State audit finds unemployment agency practices made it vulnerable to fraud during pandemic
Practices at the Michigan Unemployment Insurance Agency during the COVID-19 pandemic opened the state up to fraud.
That’s among the findings in the latest audit from the Michigan Auditor General’s Office.
State Representative Steve Johnson (R-Wayland) chairs the House Oversight Committee. He said he’s concerned with a finding that the agency didn’t properly conduct background checks on over 5,500 new employees.
“You’re putting them into a position where they have the name of someone, that person’s social security number, and their date of birth,” Johnson said. “I mean, that’s the jackpot for someone who wants to commit identity theft. And that’s what this agency allowed.”
The state auditor general also found the unemployment agency didn’t immediately remove system access for all departing employees or ensure all new employees finished training.
The report lists the unemployment agency as agreeing with the findings of the audit.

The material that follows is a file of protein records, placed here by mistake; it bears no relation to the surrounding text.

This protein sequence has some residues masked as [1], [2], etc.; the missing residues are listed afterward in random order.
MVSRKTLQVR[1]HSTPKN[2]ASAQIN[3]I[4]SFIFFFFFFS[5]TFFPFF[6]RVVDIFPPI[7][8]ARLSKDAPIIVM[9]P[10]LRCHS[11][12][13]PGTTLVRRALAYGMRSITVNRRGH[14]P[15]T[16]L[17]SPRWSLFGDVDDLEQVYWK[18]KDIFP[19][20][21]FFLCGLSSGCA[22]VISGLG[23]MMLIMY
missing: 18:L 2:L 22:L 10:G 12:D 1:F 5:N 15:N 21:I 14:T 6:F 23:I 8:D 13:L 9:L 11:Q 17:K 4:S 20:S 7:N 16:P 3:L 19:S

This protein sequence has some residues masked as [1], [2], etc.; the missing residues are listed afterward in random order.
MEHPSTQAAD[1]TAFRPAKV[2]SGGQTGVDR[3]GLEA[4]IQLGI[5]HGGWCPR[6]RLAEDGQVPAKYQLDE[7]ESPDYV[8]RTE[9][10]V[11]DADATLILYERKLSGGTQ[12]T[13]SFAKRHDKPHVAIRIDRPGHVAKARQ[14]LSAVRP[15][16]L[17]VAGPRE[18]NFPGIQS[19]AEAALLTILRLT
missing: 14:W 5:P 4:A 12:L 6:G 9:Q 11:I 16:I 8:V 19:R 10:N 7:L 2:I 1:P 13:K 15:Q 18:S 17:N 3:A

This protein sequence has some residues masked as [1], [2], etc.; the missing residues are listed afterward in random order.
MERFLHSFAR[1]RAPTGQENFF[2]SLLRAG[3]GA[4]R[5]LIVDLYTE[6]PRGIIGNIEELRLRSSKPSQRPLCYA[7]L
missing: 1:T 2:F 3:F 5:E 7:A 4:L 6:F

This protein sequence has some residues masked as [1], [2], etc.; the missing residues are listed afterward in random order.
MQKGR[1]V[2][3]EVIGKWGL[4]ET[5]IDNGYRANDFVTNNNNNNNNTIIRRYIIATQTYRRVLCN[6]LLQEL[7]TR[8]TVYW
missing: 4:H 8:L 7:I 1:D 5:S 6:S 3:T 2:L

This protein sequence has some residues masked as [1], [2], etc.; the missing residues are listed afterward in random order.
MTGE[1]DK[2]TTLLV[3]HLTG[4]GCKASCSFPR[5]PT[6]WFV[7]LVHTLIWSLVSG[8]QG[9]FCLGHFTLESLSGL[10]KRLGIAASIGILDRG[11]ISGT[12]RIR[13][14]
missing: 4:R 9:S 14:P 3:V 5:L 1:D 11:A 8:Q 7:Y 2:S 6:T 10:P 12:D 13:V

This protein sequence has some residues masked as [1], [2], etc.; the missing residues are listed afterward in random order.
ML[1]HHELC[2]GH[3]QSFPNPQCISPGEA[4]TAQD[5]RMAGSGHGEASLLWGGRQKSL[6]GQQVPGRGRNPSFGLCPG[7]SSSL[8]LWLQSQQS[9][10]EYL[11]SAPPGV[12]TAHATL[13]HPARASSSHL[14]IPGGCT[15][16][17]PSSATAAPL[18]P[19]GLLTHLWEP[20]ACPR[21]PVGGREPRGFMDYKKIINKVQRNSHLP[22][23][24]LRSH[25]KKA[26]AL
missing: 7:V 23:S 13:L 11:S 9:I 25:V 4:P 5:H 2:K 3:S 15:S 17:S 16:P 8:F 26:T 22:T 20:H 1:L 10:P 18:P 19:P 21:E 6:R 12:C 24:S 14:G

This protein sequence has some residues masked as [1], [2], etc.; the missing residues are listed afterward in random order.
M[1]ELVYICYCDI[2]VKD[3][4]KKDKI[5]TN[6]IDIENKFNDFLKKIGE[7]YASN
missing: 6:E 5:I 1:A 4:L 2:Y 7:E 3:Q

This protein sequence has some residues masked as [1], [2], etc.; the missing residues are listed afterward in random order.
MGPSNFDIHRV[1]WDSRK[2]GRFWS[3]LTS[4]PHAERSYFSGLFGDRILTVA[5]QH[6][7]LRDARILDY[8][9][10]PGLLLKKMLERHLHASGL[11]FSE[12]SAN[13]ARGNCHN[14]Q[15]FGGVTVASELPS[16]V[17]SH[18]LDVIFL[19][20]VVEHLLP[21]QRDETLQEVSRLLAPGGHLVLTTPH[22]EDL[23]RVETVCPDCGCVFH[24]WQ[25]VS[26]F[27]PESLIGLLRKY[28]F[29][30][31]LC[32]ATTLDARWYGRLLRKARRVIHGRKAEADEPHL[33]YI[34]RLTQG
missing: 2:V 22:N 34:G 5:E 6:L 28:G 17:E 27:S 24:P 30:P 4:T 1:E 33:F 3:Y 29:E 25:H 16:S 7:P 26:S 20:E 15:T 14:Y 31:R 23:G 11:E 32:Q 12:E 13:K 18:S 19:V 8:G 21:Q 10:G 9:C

In the period covered by the audit, the agency was rapidly adding new staff to address a record number of claims.
Unemployment Insurance Agency Director Julia Dale said that explains some of the shortcomings identified by the audit.
“The record level of claims coincided with the UIA’s continuous onboarding of new staffing resources and the implementation of many newly created and complex federal pandemic unemployment assistance programs,” said Dale, whose tenure as director didn’t begin until after the period covered by the audit.
“As UIA worked quickly to increase the department’s capacity to address Michiganders’ needs, the execution was far from perfect. The lessons learned and opportunities articulated by the audit serve as the platform to launch an improved Michigan Unemployment Insurance Agency,” Dale said.
The agency said it’s making changes around system access, background checks, and data security. It said some changes are already underway, like ensuring existing policies for enrolling and discharging employees are being followed and implementing a new training management system.
But Johnson, the House Oversight Committee chair, said he’s lost confidence in agency.
“The unemployment agency wasn’t following the law. Now they can come in and they can say, ‘All right, we are going to rewrite this. We are going to put in policies to make sure this doesn’t happen again.’ Well, if you were following your previous policies, this wouldn’t happen,” Johnson said.
He said he plans to hold more hearings involving the agency, and he’d like to see the governor “do a complete overhaul.”